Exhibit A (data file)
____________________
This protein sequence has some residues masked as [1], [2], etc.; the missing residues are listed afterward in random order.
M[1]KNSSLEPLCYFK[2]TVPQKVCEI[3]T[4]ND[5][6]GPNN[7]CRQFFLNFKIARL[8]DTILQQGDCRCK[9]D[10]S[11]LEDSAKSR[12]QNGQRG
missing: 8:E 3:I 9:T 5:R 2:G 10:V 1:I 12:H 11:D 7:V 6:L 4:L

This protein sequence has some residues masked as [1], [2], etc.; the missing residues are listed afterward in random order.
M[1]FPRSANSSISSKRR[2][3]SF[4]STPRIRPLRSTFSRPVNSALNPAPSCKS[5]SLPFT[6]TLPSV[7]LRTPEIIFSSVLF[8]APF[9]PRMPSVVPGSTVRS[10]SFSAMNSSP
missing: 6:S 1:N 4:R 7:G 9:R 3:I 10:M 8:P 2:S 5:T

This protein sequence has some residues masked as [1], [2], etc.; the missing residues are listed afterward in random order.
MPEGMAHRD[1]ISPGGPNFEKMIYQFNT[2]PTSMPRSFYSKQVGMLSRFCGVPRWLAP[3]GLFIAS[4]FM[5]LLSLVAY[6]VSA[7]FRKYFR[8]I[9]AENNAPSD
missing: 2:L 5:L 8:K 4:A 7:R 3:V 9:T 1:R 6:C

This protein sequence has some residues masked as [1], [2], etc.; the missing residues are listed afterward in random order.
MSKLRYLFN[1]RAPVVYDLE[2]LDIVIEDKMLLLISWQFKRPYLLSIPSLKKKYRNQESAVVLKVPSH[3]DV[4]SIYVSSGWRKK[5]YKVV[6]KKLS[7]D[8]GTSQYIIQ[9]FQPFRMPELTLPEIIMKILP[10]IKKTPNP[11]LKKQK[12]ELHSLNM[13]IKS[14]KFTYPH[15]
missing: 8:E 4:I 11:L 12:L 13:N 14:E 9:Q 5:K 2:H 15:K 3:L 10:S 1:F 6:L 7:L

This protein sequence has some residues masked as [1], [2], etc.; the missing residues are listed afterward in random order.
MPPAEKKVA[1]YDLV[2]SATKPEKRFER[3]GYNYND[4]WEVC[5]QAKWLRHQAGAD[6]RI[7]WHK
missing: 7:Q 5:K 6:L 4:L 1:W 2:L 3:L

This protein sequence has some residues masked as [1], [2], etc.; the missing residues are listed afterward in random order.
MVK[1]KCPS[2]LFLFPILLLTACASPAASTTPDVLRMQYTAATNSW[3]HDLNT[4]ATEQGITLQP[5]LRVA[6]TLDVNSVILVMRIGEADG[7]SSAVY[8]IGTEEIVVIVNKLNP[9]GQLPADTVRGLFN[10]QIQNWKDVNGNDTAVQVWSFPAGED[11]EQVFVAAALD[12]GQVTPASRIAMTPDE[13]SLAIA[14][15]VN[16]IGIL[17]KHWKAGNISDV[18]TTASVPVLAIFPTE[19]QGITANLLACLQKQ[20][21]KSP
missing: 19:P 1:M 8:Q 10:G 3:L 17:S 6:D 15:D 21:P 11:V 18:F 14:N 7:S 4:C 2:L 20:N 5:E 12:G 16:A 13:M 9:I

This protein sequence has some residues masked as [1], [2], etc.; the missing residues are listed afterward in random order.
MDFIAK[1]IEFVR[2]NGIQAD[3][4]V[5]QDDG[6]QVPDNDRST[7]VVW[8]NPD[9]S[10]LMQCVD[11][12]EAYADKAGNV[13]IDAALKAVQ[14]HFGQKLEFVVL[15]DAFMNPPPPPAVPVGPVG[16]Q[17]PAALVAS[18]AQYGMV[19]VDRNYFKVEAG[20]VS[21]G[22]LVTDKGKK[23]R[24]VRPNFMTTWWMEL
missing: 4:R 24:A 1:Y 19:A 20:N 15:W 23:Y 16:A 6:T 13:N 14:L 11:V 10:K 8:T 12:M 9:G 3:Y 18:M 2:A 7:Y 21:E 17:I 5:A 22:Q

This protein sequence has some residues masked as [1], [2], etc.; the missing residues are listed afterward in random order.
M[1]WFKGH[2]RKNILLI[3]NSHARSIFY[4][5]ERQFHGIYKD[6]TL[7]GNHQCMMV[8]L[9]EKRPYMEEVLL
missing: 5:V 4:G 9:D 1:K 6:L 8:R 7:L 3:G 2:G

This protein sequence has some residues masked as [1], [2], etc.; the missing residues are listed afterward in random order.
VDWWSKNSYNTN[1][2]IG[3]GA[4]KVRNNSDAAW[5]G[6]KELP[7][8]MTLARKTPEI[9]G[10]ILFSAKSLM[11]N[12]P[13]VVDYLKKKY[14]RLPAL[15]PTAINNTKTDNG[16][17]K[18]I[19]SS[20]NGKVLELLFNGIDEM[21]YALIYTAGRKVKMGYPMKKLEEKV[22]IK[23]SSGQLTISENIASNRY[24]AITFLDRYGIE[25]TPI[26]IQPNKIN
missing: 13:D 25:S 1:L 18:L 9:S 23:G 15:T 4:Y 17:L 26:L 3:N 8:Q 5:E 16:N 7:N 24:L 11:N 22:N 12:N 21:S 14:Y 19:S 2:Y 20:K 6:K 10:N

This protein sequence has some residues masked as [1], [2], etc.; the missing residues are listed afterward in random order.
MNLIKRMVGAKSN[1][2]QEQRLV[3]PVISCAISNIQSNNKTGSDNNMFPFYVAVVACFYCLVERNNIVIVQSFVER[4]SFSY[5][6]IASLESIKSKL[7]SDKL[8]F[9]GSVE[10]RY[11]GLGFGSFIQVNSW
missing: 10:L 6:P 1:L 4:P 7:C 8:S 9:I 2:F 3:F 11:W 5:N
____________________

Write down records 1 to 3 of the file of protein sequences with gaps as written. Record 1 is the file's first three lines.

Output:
This protein sequence has some residues masked as [1], [2], etc.; the missing residues are listed afterward in random order.
M[1]KNSSLEPLCYFK[2]TVPQKVCEI[3]T[4]ND[5][6]GPNN[7]CRQFFLNFKIARL[8]DTILQQGDCRCK[9]D[10]S[11]LEDSAKSR[12]QNGQRG
missing: 8:E 3:I 9:T 5:R 2:G 10:V 1:I 12:H 11:D 7:V 6:L 4:L

This protein sequence has some residues masked as [1], [2], etc.; the missing residues are listed afterward in random order.
M[1]FPRSANSSISSKRR[2][3]SF[4]STPRIRPLRSTFSRPVNSALNPAPSCKS[5]SLPFT[6]TLPSV[7]LRTPEIIFSSVLF[8]APF[9]PRMPSVVPGSTVRS[10]SFSAMNSSP
missing: 6:S 1:N 4:R 7:G 9:R 3:I 10:M 8:P 2:S 5:T

This protein sequence has some residues masked as [1], [2], etc.; the missing residues are listed afterward in random order.
MPEGMAHRD[1]ISPGGPNFEKMIYQFNT[2]PTSMPRSFYSKQVGMLSRFCGVPRWLAP[3]GLFIAS[4]FM[5]LLSLVAY[6]VSA[7]FRKYFR[8]I[9]AENNAPSD
missing: 2:L 5:L 8:K 4:A 7:R 3:V 9:T 1:R 6:C